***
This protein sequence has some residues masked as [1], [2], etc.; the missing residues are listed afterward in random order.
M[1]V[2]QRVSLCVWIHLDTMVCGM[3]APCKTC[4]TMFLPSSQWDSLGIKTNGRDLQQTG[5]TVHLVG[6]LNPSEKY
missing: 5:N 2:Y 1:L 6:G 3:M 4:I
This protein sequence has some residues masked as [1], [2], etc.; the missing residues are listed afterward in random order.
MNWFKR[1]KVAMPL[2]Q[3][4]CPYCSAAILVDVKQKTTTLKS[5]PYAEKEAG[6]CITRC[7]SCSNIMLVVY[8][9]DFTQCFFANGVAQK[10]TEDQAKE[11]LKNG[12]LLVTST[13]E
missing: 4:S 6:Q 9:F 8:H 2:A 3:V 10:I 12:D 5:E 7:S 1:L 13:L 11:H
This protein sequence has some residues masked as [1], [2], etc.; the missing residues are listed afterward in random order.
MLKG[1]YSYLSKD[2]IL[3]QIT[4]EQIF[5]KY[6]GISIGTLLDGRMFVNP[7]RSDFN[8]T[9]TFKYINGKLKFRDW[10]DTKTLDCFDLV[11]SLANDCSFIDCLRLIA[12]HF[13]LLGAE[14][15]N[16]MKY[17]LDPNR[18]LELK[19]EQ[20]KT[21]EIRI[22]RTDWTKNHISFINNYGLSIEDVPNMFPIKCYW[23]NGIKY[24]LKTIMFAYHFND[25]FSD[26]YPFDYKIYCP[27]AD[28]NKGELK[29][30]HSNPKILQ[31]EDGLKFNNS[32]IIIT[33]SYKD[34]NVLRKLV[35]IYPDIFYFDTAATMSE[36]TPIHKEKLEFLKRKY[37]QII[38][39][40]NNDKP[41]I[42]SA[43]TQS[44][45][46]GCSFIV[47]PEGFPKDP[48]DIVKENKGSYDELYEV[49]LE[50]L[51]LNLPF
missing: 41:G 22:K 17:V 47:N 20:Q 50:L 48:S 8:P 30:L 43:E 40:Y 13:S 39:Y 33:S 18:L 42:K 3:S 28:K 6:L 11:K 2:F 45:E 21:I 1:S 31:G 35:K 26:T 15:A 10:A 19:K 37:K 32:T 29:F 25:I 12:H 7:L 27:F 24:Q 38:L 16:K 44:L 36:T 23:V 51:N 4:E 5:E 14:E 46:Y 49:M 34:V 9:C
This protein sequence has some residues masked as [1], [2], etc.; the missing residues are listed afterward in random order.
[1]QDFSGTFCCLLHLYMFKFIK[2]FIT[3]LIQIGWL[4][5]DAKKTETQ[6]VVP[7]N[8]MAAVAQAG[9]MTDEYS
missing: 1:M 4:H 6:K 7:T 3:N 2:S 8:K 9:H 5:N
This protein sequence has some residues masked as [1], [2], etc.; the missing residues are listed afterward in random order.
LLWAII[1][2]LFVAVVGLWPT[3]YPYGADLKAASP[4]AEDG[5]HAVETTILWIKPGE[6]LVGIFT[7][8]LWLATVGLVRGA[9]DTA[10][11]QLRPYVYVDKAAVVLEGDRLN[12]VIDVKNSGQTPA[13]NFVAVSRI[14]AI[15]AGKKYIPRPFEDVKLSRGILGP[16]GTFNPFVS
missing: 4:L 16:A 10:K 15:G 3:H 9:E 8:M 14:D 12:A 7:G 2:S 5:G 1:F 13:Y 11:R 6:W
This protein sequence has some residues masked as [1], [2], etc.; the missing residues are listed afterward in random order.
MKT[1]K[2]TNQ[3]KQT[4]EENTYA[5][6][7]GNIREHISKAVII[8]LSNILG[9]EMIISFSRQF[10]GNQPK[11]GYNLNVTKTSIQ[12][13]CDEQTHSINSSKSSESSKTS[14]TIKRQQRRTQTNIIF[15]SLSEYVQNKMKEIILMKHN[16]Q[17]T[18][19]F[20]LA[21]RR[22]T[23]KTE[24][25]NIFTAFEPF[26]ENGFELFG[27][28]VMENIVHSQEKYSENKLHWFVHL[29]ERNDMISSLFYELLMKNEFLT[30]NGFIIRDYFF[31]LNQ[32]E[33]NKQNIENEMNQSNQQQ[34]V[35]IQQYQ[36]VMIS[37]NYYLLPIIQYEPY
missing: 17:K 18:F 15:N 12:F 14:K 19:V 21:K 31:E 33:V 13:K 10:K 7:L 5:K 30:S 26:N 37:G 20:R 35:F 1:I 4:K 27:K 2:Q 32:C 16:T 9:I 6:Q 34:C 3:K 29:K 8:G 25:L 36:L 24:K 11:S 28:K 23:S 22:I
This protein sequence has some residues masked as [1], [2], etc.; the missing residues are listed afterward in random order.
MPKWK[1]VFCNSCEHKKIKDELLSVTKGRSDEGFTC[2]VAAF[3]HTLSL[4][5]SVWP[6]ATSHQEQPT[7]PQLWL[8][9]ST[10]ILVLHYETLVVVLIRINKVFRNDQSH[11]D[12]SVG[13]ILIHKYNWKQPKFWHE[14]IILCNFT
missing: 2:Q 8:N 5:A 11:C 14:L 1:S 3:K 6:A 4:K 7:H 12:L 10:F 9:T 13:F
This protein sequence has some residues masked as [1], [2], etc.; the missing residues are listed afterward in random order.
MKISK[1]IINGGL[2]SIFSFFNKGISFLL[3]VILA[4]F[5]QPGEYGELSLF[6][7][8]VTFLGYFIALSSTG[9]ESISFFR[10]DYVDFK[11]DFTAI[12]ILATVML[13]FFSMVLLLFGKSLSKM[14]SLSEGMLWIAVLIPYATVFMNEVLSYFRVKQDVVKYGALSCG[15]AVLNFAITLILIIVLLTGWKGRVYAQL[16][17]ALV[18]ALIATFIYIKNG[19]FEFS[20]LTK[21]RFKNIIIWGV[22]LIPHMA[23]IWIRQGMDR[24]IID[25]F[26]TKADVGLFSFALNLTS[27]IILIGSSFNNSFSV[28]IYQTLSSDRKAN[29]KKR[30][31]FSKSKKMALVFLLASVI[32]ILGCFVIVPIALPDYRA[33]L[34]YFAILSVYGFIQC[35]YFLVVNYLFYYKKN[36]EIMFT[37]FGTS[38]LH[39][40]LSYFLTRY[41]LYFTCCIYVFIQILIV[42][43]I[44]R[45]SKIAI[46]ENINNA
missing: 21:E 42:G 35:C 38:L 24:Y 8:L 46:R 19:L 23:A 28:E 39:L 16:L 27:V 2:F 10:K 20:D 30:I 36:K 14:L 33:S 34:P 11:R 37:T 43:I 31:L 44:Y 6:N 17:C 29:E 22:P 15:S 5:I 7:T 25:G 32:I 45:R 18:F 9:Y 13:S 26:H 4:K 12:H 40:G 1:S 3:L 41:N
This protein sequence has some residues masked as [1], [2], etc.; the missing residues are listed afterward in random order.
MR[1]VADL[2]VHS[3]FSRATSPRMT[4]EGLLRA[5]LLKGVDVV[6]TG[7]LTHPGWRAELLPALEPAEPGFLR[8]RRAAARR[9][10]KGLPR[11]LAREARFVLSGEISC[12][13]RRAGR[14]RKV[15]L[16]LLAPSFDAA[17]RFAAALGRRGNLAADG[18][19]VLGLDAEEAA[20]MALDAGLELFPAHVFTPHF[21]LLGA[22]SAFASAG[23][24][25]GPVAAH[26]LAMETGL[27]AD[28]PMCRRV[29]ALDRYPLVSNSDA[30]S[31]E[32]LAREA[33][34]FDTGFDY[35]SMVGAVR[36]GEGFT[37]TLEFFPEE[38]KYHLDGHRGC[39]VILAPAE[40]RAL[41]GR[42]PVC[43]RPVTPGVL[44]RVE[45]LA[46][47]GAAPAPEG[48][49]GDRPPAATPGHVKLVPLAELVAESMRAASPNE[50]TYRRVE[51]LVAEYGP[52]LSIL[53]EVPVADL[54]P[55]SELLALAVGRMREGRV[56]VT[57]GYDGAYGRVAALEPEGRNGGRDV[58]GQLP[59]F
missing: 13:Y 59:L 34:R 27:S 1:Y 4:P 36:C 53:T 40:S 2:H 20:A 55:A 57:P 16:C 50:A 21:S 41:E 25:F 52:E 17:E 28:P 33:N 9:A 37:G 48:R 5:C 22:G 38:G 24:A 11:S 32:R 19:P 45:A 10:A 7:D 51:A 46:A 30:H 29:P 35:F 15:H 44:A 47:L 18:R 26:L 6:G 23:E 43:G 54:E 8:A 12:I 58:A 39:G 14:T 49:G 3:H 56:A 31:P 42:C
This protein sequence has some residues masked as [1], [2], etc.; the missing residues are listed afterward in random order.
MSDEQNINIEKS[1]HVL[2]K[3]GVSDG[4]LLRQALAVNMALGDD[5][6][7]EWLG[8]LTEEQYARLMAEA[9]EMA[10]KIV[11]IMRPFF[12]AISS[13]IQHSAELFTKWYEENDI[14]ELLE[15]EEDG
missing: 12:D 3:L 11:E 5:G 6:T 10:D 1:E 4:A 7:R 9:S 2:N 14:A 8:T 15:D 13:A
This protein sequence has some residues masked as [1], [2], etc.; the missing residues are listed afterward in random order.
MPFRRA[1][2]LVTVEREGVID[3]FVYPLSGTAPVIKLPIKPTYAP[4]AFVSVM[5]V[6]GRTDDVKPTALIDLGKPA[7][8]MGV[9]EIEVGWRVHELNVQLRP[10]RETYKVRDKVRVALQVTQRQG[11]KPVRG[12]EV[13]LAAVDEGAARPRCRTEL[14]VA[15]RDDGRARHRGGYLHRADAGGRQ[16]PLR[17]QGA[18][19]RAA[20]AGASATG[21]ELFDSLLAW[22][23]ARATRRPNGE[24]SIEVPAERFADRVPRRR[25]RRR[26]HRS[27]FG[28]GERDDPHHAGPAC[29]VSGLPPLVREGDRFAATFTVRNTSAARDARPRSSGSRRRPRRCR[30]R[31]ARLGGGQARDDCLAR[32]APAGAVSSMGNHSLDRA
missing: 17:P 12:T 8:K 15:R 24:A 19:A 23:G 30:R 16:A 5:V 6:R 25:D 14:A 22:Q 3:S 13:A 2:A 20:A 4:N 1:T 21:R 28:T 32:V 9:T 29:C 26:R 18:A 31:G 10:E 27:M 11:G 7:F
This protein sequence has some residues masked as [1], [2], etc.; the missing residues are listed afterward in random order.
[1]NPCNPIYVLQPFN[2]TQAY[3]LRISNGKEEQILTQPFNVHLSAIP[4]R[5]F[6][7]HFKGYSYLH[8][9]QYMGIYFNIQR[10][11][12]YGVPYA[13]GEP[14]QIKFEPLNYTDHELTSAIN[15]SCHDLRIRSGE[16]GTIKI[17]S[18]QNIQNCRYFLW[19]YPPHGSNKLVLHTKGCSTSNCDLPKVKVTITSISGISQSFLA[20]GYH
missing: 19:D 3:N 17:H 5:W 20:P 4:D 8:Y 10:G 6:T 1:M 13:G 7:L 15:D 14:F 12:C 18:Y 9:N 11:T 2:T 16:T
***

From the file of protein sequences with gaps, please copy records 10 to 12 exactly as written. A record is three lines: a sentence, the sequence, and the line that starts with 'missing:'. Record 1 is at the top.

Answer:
This protein sequence has some residues masked as [1], [2], etc.; the missing residues are listed afterward in random order.
MSDEQNINIEKS[1]HVL[2]K[3]GVSDG[4]LLRQALAVNMALGDD[5][6][7]EWLG[8]LTEEQYARLMAEA[9]EMA[10]KIV[11]IMRPFF[12]AISS[13]IQHSAELFTKWYEENDI[14]ELLE[15]EEDG
missing: 12:D 3:L 11:E 5:G 6:T 10:D 1:E 4:A 7:R 9:S 2:N 14:A 8:T 15:D 13:A
This protein sequence has some residues masked as [1], [2], etc.; the missing residues are listed afterward in random order.
MPFRRA[1][2]LVTVEREGVID[3]FVYPLSGTAPVIKLPIKPTYAP[4]AFVSVM[5]V[6]GRTDDVKPTALIDLGKPA[7][8]MGV[9]EIEVGWRVHELNVQLRP[10]RETYKVRDKVRVALQVTQRQG[11]KPVRG[12]EV[13]LAAVDEGAARPRCRTEL[14]VA[15]RDDGRARHRGGYLHRADAGGRQ[16]PLR[17]QGA[18][19]RAA[20]AGASATG[21]ELFDSLLAW[22][23]ARATRRPNGE[24]SIEVPAERFADRVPRRR[25]RRR[26]HRS[27]FG[28]GERDDPHHAGPAC[29]VSGLPPLVREGDRFAATFTVRNTSAARDARPRSSGSRRRPRRCR[30]R[31]ARLGGGQARDDCLAR[32]APAGAVSSMGNHSLDRA
missing: 17:P 12:T 8:K 15:R 24:A 19:A 23:G 30:R 16:A 5:V 6:R 25:D 14:A 22:Q 3:S 13:A 2:A 20:A 4:N 1:T 21:R 28:T 32:V 9:T 29:C 26:R 18:A 31:G 10:E 27:M 11:G 7:F
This protein sequence has some residues masked as [1], [2], etc.; the missing residues are listed afterward in random order.
[1]NPCNPIYVLQPFN[2]TQAY[3]LRISNGKEEQILTQPFNVHLSAIP[4]R[5]F[6][7]HFKGYSYLH[8][9]QYMGIYFNIQR[10][11][12]YGVPYA[13]GEP[14]QIKFEPLNYTDHELTSAIN[15]SCHDLRIRSGE[16]GTIKI[17]S[18]QNIQNCRYFLW[19]YPPHGSNKLVLHTKGCSTSNCDLPKVKVTITSISGISQSFLA[20]GYH
missing: 19:D 3:N 17:H 5:W 20:P 4:D 8:Y 10:G 6:T 1:M 13:G 7:L 15:D 14:F 12:C 18:Y 9:N 11:T 2:T 16:T